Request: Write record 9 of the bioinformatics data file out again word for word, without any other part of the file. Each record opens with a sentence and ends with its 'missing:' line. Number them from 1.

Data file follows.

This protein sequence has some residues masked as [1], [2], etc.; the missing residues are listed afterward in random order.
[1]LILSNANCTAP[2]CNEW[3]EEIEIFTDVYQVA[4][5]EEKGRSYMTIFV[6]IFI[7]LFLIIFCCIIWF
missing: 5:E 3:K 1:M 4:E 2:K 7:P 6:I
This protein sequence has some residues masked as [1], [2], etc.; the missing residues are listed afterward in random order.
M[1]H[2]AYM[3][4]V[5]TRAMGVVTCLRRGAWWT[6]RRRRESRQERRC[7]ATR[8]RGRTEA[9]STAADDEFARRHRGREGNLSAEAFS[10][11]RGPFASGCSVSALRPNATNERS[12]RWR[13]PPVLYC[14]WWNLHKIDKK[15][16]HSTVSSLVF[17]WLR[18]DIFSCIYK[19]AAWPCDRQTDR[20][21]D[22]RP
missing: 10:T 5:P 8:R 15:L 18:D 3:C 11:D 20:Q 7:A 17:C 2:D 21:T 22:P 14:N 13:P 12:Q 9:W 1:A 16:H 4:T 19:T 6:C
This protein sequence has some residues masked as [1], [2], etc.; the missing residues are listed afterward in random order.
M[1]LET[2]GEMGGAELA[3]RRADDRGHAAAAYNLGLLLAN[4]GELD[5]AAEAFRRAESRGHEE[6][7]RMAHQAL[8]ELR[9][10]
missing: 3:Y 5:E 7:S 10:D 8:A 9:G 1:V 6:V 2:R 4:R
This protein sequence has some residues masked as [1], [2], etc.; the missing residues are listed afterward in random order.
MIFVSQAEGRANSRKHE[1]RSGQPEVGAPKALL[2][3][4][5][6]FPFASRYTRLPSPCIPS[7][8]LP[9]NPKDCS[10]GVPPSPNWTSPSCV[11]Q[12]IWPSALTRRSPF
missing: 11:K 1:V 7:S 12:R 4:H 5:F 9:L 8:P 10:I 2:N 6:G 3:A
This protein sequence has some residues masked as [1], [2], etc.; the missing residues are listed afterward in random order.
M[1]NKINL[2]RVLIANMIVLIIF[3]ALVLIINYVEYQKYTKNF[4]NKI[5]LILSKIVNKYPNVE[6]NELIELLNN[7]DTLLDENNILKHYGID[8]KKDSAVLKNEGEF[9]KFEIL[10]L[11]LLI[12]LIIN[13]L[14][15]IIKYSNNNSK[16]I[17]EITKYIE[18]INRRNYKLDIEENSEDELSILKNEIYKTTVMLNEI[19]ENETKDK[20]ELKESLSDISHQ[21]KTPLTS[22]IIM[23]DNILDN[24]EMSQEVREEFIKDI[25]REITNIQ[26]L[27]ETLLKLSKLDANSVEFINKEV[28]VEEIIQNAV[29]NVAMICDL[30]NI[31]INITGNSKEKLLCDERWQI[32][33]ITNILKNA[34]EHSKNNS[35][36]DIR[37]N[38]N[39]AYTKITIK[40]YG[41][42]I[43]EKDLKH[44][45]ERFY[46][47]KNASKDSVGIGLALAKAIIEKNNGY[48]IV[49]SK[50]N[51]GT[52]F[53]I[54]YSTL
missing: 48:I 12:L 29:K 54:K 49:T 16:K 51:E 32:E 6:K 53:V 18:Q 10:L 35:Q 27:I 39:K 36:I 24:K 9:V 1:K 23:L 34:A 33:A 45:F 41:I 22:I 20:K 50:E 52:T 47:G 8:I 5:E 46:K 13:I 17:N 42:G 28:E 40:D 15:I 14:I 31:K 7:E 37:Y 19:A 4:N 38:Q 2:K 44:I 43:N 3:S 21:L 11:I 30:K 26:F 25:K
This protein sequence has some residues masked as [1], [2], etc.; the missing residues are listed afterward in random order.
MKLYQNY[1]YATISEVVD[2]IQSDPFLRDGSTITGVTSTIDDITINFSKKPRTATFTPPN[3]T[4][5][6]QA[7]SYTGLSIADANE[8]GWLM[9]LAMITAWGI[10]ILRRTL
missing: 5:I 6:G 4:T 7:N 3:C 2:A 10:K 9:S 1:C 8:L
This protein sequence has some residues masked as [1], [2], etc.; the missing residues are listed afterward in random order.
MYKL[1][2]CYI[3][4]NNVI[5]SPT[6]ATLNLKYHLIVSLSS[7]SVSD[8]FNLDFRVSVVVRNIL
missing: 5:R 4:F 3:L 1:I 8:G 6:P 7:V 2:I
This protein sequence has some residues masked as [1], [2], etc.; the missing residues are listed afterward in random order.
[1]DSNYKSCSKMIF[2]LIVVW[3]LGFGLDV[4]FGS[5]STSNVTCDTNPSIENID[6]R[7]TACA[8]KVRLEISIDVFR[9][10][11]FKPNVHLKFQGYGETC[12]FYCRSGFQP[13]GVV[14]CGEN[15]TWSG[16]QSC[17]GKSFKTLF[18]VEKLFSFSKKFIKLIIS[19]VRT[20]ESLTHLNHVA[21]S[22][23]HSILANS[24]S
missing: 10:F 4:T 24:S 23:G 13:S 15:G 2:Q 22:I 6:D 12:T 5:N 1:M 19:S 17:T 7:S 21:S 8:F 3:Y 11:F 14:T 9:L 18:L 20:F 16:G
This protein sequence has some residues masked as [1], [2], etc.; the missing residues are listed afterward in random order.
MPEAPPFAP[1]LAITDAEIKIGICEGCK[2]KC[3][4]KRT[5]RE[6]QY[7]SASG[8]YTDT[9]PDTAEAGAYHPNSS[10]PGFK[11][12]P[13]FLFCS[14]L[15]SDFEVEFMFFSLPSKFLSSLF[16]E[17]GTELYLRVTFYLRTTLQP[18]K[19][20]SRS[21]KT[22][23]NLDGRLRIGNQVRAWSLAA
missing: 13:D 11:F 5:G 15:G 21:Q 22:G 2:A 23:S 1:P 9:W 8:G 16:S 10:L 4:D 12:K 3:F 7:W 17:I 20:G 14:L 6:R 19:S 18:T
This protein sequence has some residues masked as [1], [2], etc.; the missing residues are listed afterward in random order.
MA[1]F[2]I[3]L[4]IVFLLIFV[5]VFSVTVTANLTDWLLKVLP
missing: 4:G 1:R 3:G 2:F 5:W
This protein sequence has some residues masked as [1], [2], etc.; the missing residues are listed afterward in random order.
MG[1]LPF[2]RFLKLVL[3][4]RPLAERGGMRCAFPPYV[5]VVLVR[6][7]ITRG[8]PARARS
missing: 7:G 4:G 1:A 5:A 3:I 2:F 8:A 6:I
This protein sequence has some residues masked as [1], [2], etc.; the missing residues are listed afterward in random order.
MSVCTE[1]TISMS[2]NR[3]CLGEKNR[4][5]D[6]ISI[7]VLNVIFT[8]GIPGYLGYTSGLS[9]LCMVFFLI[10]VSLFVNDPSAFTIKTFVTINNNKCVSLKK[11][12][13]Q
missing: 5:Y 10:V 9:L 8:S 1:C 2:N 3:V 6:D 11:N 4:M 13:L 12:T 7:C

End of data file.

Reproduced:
This protein sequence has some residues masked as [1], [2], etc.; the missing residues are listed afterward in random order.
MPEAPPFAP[1]LAITDAEIKIGICEGCK[2]KC[3][4]KRT[5]RE[6]QY[7]SASG[8]YTDT[9]PDTAEAGAYHPNSS[10]PGFK[11][12]P[13]FLFCS[14]L[15]SDFEVEFMFFSLPSKFLSSLF[16]E[17]GTELYLRVTFYLRTTLQP[18]K[19][20]SRS[21]KT[22][23]NLDGRLRIGNQVRAWSLAA
missing: 13:D 11:F 5:G 15:G 21:Q 22:G 2:A 23:S 1:P 9:W 8:G 16:S 10:L 4:D 12:K 3:F 7:W 17:I 20:G 14:L 6:R 19:S 18:T